U.S. Weather Disasters 2017: 15 Events Cost the Country Over $1 Billion Each in Damages

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Residents with a dog sit in the back of a truck while waiting to be rescued from rising floodwaters in Spring, Texas. Photographer: Luke Sharrett/Bloomberg via Getty Images

The United States recorded 15 weather catastrophes in 2017 that each cost the country at least $1 billion, making this one of the worst years on record for American natural disasters, a report revealed Thursday. The events also killed 282 people altogether.

The tally from the federal government's National Center for Environmental Information (NOAA) falls just short of the all-time record of 16 disasters in 2011, but it does yet include the recent wildfires that tore through southern California.

The most calamitous events this year included Hurricanes Harvey, Irma, and Maria, which killed hundreds of people across Puerto Rico and several southern states. The hurricanes have cost over $200 billion in the U.S. Harvey and Irma have racked up $100 billion in insured damages, and Maria has caused $85 billion in insured losses. The final tallies are not yet done. The NOAA count also included floods, droughts, severe storms, and freezing incidents, which spanned nearly every part of the country.

All of this occurred as President Donald Trump questioned and weakened environmental efforts through the year, and rarely acknowledged the impact that climate change could be having on the increased chaos.

In his first year in office, Trump pulled the United States out of the Paris climate accord, ultimately leaving it as the only nation not participating in the international agreement to combat climate change. The administration proposed a 31 percent cut to the Environmental Protection Agency's budget and eliminated 3,200 positions from its workforce. More than 200 scientists have already left the agency in protest over Trump's policies or the leadership of EPA administrator Scott Pruitt, a climate change denier who opposed the agency before Trump tapped him to lead it.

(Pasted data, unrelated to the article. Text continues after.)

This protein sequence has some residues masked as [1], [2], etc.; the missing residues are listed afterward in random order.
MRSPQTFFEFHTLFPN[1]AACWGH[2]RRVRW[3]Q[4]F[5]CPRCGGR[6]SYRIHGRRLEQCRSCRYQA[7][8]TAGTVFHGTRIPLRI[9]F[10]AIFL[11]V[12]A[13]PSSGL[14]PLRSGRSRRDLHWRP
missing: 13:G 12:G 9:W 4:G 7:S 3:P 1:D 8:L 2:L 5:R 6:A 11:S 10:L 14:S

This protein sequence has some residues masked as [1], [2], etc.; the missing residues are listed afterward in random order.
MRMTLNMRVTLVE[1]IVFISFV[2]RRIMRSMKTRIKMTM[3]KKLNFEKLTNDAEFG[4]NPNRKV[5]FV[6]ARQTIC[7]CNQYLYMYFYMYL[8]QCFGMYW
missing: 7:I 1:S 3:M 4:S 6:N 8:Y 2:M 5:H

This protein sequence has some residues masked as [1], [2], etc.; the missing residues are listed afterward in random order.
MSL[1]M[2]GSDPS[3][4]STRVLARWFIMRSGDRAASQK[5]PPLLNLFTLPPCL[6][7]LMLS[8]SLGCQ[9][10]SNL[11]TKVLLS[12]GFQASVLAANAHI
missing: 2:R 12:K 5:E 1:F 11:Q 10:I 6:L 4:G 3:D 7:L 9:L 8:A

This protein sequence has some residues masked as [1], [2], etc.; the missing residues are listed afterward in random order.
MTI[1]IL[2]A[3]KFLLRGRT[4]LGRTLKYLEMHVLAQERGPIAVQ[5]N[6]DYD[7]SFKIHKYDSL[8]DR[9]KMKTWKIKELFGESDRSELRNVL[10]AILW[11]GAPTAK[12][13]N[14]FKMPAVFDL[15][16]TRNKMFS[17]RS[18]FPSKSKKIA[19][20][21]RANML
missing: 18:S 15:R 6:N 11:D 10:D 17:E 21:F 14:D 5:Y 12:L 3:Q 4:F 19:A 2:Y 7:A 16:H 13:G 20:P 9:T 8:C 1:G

The Trump administration has also been getting rid of Obama-era environmental regulations, like the Clean Power Plan, a policy aimed at fighting global warming. So far, Trump has rolled back regulations on flood building standards, Green Climate fund contributions, the inclusion of greenhouse gas emissions in environmental reviews, and at least 26 other environmental rules have been overturned.

The concept of global warming was created by and for the Chinese in order to make U.S. manufacturing non-competitive.

— Donald J. Trump (@realDonaldTrump) November 6, 2012

The White House did not return a request for comment from Newsweek.

Trump has denied climate change multiple times. He once tweeted that climate change was a hoax in 2012. "The concept of global warming was created by and for the Chinese in order to make U.S. manufacturing non-competitive," he wrote. During the 2016 campaign, Trump denied making that statement.

The NOAA has counted 218 weather and climate disasters since 1980, totaling more than $1.2 trillion.